Today whoever’s running Peugeot UK’s Twitter account decided to remind us all of the RCZ R. It’s a car you might well have forgotten about - just 305 came to the UK. Not exactly the sort of thing you’ll see all that often.
In fact, there are more Ferrari 488 Pistas on UK roads. If the numbers on How Many Left (which we’ve run past Ferrari and are awaiting confirmation on) are to be believed, there are 547 Pistas of which 441 were licensed for road use in the last quarter of 2020. In comparison, 271 RCZ Rs were taxed at that time.
The price for this rarity? These days, a very reasonable £16,000. For that, you’re getting a car that still looks striking some years after production stopped, with those muscular rear haunches and that Zagato-inspired double-bubble roof. The R added fancier 19-inch wheels and a sizeable, Mk1 Audi TT-esque fixed rear spoiler.
What you get under the skin isn’t quite so exotic - the RCZ shared a platform with the first-generation 308 hatchback. Indeed, the concept that preceded the production model was called the ‘308 RCZ’. So, underpinning this pretty coupe is a humble front-wheel drive, MacPherson strut front, torsion beam rear chassis. Oh, and the dashboard is carried over from the 308 with barely any alterations, but hey, at least you don’t get the weird ‘i-Cockpit’ found in more recent Peugeot products.
In any case, Peugeot Sport worked hard to bring out the best from the 308-borrowed architecture in the R. Compared to a regular RCZ, the R had a 10mm lower suspension setup that was stiffened (14 per cent front/44 per cent rear) and had completely rejigged geometry featuring more negative camber. Alcon supplied meatier brake calipers that squeezed 380mm discs, while Torsen’s tried and tested limited-slip differential effectively managed the anger dolled out by…a 1.6-litre engine.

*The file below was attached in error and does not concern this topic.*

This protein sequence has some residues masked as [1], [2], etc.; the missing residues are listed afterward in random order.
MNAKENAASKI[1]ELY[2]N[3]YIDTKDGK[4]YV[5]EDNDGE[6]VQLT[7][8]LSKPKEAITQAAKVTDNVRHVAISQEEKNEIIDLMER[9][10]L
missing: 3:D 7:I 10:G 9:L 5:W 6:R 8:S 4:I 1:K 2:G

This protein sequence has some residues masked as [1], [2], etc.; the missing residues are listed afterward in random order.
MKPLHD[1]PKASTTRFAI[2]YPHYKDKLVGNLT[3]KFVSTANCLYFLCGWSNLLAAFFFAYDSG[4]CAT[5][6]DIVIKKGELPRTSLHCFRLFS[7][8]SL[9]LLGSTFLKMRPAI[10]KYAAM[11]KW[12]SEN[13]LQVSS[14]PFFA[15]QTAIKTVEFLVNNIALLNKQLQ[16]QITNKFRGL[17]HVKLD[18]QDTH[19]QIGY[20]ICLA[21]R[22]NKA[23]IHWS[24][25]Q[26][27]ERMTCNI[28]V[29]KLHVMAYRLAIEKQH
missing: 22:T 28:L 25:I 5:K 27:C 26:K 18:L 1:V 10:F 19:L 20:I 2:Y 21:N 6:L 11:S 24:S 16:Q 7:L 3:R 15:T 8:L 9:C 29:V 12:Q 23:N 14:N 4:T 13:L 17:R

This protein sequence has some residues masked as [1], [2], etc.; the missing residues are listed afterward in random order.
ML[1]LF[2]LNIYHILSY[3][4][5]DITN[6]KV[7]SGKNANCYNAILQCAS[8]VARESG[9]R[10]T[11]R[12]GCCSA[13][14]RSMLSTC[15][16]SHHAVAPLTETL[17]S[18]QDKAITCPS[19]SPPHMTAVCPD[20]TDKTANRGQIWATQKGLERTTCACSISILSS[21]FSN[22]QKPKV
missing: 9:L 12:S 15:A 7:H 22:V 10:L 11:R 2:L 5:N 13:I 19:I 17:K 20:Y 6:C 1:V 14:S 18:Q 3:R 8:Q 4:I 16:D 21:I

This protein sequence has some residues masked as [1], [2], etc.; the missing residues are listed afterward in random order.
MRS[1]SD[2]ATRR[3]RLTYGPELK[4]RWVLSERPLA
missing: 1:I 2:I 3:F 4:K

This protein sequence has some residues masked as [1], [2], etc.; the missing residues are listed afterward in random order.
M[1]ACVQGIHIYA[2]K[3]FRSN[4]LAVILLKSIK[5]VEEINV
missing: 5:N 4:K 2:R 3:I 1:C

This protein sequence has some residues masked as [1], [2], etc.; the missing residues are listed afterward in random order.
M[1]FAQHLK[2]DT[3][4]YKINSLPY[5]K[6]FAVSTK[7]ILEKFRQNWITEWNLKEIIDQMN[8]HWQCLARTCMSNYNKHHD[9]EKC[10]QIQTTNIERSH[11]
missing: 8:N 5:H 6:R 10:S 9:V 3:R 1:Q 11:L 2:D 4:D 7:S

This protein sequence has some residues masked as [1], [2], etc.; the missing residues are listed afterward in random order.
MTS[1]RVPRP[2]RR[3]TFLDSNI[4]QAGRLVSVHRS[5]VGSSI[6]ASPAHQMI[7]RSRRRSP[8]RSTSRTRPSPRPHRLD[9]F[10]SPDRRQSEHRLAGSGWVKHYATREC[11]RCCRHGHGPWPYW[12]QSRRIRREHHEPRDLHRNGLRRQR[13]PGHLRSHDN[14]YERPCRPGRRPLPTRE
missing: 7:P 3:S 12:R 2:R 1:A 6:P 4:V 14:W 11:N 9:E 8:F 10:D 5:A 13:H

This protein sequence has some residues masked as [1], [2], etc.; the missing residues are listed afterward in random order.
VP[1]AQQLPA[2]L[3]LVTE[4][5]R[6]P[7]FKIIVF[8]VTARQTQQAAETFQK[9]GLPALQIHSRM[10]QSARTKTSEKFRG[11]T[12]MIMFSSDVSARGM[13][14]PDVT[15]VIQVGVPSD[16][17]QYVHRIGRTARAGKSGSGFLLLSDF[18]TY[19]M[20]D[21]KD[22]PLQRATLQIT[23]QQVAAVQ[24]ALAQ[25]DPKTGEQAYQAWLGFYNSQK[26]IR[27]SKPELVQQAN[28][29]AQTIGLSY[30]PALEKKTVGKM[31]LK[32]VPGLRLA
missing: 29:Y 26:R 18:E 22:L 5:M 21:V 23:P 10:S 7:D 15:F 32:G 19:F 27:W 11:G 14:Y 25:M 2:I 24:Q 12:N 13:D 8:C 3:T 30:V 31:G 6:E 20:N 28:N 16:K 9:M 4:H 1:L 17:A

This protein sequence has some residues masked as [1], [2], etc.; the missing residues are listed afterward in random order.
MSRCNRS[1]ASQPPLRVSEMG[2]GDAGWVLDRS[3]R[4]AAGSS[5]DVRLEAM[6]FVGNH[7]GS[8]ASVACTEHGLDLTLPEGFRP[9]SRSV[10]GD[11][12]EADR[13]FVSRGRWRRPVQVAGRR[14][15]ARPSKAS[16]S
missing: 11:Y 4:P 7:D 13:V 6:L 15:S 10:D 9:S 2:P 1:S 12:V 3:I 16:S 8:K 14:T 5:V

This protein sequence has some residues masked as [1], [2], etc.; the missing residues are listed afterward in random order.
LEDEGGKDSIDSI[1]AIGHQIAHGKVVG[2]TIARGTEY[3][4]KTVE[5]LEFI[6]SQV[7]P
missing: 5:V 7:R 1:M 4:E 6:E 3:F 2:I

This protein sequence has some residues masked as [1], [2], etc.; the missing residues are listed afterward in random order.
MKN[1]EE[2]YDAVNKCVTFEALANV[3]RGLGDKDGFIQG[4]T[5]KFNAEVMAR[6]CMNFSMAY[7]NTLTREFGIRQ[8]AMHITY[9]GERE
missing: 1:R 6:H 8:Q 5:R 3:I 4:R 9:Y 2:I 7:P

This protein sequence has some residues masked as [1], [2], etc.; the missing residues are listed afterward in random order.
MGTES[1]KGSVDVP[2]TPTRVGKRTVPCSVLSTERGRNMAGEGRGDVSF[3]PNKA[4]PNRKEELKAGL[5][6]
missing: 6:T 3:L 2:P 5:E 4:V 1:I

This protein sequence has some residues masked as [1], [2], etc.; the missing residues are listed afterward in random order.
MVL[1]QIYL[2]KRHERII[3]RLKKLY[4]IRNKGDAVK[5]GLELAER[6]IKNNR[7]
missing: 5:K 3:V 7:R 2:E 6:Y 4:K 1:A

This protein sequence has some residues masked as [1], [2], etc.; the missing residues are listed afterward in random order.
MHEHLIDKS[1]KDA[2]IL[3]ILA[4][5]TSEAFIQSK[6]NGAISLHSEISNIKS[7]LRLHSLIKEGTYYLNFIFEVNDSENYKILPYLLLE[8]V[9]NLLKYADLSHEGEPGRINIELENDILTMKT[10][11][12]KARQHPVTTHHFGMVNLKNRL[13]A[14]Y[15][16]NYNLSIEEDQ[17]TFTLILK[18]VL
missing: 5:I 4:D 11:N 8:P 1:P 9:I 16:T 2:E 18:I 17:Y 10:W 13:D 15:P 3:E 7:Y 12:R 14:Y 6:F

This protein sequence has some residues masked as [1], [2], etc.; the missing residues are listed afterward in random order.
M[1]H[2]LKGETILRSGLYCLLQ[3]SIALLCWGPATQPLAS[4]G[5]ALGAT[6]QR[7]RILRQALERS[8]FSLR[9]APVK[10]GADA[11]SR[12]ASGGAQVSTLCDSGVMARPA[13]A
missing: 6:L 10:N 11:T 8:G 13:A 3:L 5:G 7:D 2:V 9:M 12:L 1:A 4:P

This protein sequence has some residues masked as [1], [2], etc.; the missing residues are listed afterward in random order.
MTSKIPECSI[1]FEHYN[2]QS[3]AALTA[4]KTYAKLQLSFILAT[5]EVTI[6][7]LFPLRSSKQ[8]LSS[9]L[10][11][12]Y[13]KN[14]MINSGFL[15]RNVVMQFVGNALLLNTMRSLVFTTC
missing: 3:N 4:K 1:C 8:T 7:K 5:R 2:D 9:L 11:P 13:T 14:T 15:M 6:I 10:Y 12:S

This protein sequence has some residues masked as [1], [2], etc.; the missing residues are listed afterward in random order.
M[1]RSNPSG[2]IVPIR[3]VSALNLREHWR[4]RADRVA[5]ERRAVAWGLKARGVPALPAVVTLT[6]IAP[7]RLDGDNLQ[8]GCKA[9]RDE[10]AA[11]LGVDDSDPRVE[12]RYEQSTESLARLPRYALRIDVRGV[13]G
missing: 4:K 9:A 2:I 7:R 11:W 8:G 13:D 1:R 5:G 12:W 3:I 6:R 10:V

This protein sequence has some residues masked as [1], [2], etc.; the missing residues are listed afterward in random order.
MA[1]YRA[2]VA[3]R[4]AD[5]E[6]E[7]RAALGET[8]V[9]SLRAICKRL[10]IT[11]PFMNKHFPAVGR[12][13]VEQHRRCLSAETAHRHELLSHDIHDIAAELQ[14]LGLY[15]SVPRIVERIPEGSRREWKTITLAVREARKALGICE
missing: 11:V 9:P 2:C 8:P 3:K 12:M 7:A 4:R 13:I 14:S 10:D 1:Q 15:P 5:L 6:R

This was no ordinary 1.6, though. Clunkily designated the ‘EP6CDTR’, the little inline-four had a stronger block than its similarly-sized 197bhp sibling, along with a new turbocharger, Mahle forged pistons and beefed-up con-rods. The result? 267bhp and 243lb ft, making for a 0-62mph time of 5.9 seconds. At the time, it was the most powerful car Peugeot had ever made, and yet the official fuel economy figure was 44.8mpg.
The RCZ R received plenty of praise for its fine chassis and punchy engine from many motoring publications, Car Throttle included. We ran one for a little while as a long-term test car and loved it, but as far as the buying public went, the RCZ R remained a niche proposition amidst more obvious options like the Audi TT.
As a consequence, you won’t be blessed with choice when looking for one on the used market. There are a few kicking around, though, including this 2014 example on Autotrader. We’d probably rather one in ‘Moroccan Red’ than the tautologous ‘Nero Black’, but it looks nicely understated in this hue, at least. The same can’t be said for the white RCZ R wearing Rallye-style decals we also spotted. The former is up for £15,985, has a full service history, and has clocked 55,000 miles.